Monday, March 24, 2014

Review: Beatmania GB

When thinking of rhythm games, most gamers see images of fake plastic instruments and greedy publishers. Guitar Hero and Rock Band peripherals are the radioactive waste of gaming, populating every yard sale, thrift shop, and dumpster nationwide. We tend to attribute the falling gem style of gameplay to GH, but the truth is there existed a series with this style of play long before we got to pretend to be rockstars. 

Beatmania is the star of Japanese rhythm games and came to the scene in 1997 courtesy of Konami, roughly eight years before Guitar Hero's debut. Beatmania started in the arcades and has since seen ports to home consoles, including the Game Boy Color. Searching "Beatmania" on Youtube will bring up videos of arcade-goers hammering away at a control pad with almost inhuman speed. These versions of the game are considerably more intense than the original as they feature much more quickly scrolling gems and two additional buttons, but this handheld port of the original arcade version, like any rhythm game worth its salt, will wear your fingers down to bloody stumps by the end of it.

Beatmania GB condenses the arcade panel from five buttons and a turntable to the Game Boy's layout perfectly. Left, Right, and Up on the D-Pad along with the A and B buttons represent the five main keys while Start takes the place of the turntable. Anyone who's played a rhythm game will be able to clear the first few songs on Normal mode without much trouble, but may have to retry the last one a few times. Those not familiar with the genre or don't care for the layout can tailor the game by adjusting the difficulty or reducing the number of buttons from five to two or three as well as rearrange their configuration in relation to the columns of notes. 

A music game on the Game Boy may sound odd to some given its relatively primitive capabilities, but there's a reason the hardware has taken on a new life as a digital musical instrument. Its distinct sound represents a time when games were transitioning from primitive worlds with barely distinguishable blips and bleeps and crude visuals to more fully-fleshed entertainment experiences with lively soundtracks them all the more engrossing. The melodies within Pokemon Red/Blue and Tetris are some of the most iconic tunes in gaming, period. Beatmania GB beautifully represents this hardware with over a dozen tracks spanning classical, jazz, reggae, j-pop, techno, and more. You may have listened to Mozart hundreds of times before, but you haven't really heard it until it's been synthesized on a Game Boy and pumped out through a grainy, coin-sized speaker.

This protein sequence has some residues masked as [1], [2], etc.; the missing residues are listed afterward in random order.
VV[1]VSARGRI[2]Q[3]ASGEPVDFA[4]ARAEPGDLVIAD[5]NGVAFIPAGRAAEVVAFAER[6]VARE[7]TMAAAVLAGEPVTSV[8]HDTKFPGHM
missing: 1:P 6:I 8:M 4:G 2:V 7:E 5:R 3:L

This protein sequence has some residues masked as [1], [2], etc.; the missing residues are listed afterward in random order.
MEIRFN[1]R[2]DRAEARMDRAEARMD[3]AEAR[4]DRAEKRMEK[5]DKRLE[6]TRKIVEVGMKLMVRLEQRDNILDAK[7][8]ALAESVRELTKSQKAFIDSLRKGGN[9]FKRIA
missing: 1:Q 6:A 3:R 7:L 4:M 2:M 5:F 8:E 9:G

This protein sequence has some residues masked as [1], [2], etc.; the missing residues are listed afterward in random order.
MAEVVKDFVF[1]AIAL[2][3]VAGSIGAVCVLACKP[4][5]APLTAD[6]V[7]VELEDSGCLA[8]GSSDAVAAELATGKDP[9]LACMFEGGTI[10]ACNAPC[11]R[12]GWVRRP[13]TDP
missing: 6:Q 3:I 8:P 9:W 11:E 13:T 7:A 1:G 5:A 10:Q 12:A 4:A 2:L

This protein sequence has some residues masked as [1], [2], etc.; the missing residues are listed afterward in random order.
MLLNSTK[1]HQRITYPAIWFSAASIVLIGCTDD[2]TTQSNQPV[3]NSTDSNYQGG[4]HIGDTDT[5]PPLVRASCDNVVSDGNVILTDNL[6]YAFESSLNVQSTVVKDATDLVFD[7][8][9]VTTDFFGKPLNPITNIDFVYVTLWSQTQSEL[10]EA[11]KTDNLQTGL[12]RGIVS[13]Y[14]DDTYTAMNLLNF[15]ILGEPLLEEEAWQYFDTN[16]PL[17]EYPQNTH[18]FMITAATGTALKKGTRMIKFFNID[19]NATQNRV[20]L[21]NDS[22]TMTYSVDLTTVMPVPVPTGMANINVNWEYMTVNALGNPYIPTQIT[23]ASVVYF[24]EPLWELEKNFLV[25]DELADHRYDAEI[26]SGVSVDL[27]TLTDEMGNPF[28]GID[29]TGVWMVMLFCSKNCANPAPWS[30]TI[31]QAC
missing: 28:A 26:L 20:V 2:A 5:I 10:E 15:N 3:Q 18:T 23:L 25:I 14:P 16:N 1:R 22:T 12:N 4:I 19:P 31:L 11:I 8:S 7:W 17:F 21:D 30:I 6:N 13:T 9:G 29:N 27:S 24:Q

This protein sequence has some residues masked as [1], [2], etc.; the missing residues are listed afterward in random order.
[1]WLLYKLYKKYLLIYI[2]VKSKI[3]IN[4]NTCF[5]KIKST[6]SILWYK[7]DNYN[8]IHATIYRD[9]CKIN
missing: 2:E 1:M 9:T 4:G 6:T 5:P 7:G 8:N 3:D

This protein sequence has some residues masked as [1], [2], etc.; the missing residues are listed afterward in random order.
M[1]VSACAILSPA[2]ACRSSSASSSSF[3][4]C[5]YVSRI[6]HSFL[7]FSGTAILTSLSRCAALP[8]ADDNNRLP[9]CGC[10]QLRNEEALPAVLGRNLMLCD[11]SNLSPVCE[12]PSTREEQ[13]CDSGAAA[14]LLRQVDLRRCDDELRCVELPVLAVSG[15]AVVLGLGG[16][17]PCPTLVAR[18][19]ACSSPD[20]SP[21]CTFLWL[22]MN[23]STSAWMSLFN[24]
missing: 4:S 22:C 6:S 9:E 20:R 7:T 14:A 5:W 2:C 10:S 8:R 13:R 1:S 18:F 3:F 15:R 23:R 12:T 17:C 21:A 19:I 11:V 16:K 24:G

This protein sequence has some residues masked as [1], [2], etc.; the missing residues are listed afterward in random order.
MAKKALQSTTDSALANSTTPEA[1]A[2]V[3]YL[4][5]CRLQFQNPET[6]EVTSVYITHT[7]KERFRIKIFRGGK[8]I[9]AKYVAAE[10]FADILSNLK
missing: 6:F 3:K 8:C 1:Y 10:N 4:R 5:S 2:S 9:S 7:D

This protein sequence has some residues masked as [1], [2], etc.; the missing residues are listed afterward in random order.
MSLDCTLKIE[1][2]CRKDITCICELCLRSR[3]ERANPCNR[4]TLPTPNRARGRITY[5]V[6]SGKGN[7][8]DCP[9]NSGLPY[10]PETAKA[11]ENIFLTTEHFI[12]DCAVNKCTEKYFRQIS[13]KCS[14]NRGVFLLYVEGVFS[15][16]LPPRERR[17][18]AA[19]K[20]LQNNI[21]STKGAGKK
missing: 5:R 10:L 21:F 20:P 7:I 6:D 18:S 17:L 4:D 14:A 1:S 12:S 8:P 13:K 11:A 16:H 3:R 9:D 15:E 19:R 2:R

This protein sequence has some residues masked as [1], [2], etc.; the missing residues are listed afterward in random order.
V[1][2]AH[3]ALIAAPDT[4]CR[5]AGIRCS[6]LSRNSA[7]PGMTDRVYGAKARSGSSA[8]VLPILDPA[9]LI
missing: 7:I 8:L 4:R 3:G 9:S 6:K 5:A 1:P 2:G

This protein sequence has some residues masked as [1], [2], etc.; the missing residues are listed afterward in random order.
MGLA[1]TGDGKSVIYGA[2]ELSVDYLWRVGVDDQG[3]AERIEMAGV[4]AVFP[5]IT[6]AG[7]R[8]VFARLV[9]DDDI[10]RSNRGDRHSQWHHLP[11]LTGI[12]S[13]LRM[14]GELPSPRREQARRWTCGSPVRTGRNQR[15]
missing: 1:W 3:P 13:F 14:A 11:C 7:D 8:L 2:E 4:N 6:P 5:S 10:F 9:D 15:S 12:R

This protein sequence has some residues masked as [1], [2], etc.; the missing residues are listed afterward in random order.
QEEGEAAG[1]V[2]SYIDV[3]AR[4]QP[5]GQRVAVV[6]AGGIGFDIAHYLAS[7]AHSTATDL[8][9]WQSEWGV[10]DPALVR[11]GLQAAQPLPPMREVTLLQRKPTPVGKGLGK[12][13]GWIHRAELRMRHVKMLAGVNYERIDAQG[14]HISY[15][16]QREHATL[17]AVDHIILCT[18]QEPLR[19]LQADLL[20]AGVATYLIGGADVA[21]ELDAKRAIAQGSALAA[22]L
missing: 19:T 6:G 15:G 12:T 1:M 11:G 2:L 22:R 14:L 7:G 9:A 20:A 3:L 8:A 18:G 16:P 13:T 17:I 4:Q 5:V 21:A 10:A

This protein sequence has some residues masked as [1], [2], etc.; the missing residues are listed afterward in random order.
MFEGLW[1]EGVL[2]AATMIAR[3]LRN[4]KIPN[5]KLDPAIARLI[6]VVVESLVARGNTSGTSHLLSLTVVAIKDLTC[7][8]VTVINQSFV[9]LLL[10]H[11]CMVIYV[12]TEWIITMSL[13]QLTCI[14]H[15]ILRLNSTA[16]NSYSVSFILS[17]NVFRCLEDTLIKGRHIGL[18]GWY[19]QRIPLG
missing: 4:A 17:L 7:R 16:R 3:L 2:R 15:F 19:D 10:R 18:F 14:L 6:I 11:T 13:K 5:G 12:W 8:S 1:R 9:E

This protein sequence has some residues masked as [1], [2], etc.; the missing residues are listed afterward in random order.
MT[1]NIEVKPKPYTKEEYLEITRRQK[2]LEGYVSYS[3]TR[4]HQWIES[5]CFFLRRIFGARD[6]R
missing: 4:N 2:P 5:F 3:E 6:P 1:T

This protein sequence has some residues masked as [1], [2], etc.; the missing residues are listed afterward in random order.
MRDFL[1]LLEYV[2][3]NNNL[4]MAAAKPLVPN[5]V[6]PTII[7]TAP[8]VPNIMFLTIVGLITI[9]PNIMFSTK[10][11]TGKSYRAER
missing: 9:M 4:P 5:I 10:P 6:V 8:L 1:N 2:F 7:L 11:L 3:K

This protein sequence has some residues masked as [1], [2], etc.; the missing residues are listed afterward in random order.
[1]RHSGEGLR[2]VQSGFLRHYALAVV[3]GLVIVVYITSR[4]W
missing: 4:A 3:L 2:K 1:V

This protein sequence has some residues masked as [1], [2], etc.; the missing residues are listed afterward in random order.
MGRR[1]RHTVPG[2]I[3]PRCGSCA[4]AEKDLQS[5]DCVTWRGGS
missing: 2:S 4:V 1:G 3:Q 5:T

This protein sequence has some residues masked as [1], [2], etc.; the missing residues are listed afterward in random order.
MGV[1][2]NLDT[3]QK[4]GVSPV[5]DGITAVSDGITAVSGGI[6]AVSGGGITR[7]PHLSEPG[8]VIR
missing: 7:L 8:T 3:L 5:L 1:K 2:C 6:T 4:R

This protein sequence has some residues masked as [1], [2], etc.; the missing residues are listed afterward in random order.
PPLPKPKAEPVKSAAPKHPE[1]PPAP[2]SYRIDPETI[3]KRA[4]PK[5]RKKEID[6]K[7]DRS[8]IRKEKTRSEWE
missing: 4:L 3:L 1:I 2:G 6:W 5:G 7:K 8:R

There can't be more than thirty minutes of audio among all of the game's tracks but as it is with any rhythm game, Beatmania GB is endlessly replayable. Until every song can be completed perfectly with not a single note receiving anything less than a "Great", there is still work to be done. Even after this mastery is accomplished, it's no less enjoyable to replay your favorite songs. If that isn't enough, there is also support for two players via link cable as well as a challenge mode where notes disappear before shortly before reaching the bar. Tapping away on the tiny buttons of a Game Boy in time to a tune is oddly satisfying. The game dishes out notes in surprisingly tricky sequences at times and doesn't fail to make the player feel like they're playing the song despite the fact that only two thumbs are being engaged. Beatmania GB, as well as games like Elite Beat Agents and Rhythm Heaven prove that we don't need elaborate controllers modeled after real instruments to enjoy a rhythm game as they are all equally effective at satisfying our deeply rooted rhythm centers.

Developer: Konami
Publisher: Konami
Release Date: December 1997

Find Beatmania GB on ebay | Amazon

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